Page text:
Episode 4 - Weekly IoT News Update
This week, cleverly deployed sensors and AI integration ruled the IoT news cycle. Let's check out the top stories:
AI and blockchain initiatives have emerged as critical new areas of focus for IT systems buyers in the UK, and acros Europe, the Middle East and Africa. Enterprise resource planning and customer relationship management remain the strongest categories for packaged business applications, with 53% of respondents saying these are priority areas for investment
Personalised IoT, AI, voice assistants, and enhanced security measures will help retailers get ahead this year
More than 35,000 retail industry experts and technologies gathered last week in New York for retail's biggest show, the NRF 2018. There, they charted the path ahead for the industry and identified the biggest upcoming trends. The top five were:
- Personalisation will prove key to digital transformation in retail
- AI applications will gain more clout
- Voice assistants will start to crop up in physical stores
- IoT will streamline checkouts
- Security will remain a top retain concern
India's tech spending will climb 12% in 2018 to reach US$70 billion, while China will see it's budget grow 8% to US$234 billion. Digital transformation has become mainstream amongst Indian businesses, and as a result, a boost in spending on services and outsourcing is expected, including both upstream consulting and downstream implementation.
Saudi Arabia hosts first IoT exhibition to explore what lies ahead for information technology in KSA
The first Saudi International Exhibition and Conference for IoT opened Sunday 28th January, representing a major step in supporting Saudi vision 2030, which has allocated a great deal of support for creative and innovative thinking to motivate the Saudi youth. The event was at the Riyadh International Convention and Exhibition Center.
Asia is racing ahead to build the fastest and most powerful computers in the world. An example of this is a machine-human interactive sign which is situated outside a telco shop in the upmarket Gangnam district calls out to potential customers using a supercomputer which is connected to sensors, camera, and speakers. Inside the shop, a robot interacts with customers to recommend cellphones.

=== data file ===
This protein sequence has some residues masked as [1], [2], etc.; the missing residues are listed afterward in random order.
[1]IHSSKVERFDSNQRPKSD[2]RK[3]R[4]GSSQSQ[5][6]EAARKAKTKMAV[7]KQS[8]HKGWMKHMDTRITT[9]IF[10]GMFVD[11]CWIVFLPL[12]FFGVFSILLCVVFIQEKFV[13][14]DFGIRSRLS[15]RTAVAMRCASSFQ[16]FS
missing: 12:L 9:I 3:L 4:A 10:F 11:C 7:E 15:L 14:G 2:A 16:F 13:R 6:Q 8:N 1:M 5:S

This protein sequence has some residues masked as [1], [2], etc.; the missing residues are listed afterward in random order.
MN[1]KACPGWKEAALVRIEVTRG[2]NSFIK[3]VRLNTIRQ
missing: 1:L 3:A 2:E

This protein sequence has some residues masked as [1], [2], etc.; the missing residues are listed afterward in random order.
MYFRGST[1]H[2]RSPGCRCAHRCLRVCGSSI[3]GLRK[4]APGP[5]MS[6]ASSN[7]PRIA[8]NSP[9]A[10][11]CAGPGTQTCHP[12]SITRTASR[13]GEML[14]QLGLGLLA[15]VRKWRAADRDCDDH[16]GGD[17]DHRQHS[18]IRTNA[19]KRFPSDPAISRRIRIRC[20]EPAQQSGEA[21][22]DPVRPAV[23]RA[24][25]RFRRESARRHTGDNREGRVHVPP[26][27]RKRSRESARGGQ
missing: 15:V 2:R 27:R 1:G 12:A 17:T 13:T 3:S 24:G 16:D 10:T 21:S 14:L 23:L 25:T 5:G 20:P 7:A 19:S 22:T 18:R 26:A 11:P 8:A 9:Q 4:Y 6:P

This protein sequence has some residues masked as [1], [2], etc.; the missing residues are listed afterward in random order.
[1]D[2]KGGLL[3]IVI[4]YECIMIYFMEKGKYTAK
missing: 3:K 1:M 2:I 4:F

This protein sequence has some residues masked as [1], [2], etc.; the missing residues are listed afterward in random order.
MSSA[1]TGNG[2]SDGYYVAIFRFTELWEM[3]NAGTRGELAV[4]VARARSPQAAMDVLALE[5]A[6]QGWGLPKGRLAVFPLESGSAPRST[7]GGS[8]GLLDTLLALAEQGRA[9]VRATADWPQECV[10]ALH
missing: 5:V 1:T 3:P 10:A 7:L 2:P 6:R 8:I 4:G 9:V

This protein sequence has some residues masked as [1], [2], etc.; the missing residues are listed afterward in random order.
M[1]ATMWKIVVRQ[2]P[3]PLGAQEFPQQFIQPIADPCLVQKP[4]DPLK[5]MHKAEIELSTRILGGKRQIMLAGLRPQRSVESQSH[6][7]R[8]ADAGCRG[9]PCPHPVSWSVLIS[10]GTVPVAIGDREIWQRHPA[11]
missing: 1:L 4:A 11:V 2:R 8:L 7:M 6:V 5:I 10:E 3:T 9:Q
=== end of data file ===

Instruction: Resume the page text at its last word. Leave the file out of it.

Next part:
Monitoring a newborn’s health is important to all parents. One concern in particular is the risk of cot death (also known as ‘sudden infant death syndrome’) as the exact cause is unknown. Researchers at the University of Sussex have developed a new sensor to allow parents to track their baby’s heart and breathing rates, meaning they can use their smartphones to monitor real-time data.
This ambitious engineering scheme will see three canals, each over 1,000km long and divert 44.8 billion cubic metres of water annually from rivers in southern China and supply it to the arid north, including the cities of Beijing and Tianjin. Over the last year the sensors have been scanning the canal for structural weakness, testing water quality and flow rates, and watching for intruders (both animals and humans). The region’s vulnerability to earthquakes makes it particularly at risk of structural damage. Manually monitoring the canal, particularly its two tunnels, would be extremely difficult, making it a perfect candidate for an IoT solution.
Samsung Electronics is participating in global open source projects one after the other in order to strengthen open ecosystems for next-generation driving forces such as IoT, AI, and OS. The company joined a project called Edge X Foundry in last September. Edge X Foundry has more than 60 members such as Dell EMC and American chip manufacturer Analog Device, to develop IoT technologies for manufacturing.
Ireland’s vast agricultural sector seems destined to adopt new technologies such as IoT and AI to increase production, increase efficiency whilst reducing costs.This will involve the application of advanced data analytics to boost dairy farm productivity by combining existing Dairymaster equipment such as the "MooMonitor" with health and fertility monitoring system and data from new sensors. The plan is to make farms substantially more automated, with the farmer being able to see what areas need the most attention in real-time.
Deutsche Telekom has started deploying NB-IoT tech to improve a smart parking system across Hamburg, with plans in place to roll out up to 11,000 sensors by the end of next year. The app was upgraded this month to include a new functionality that helps users to find empty parking spaces. It collates anonymised Deutsche Telekom network data, weather and calendar data to predict where a space is likely to be free.
Photo: Jaser Cervantes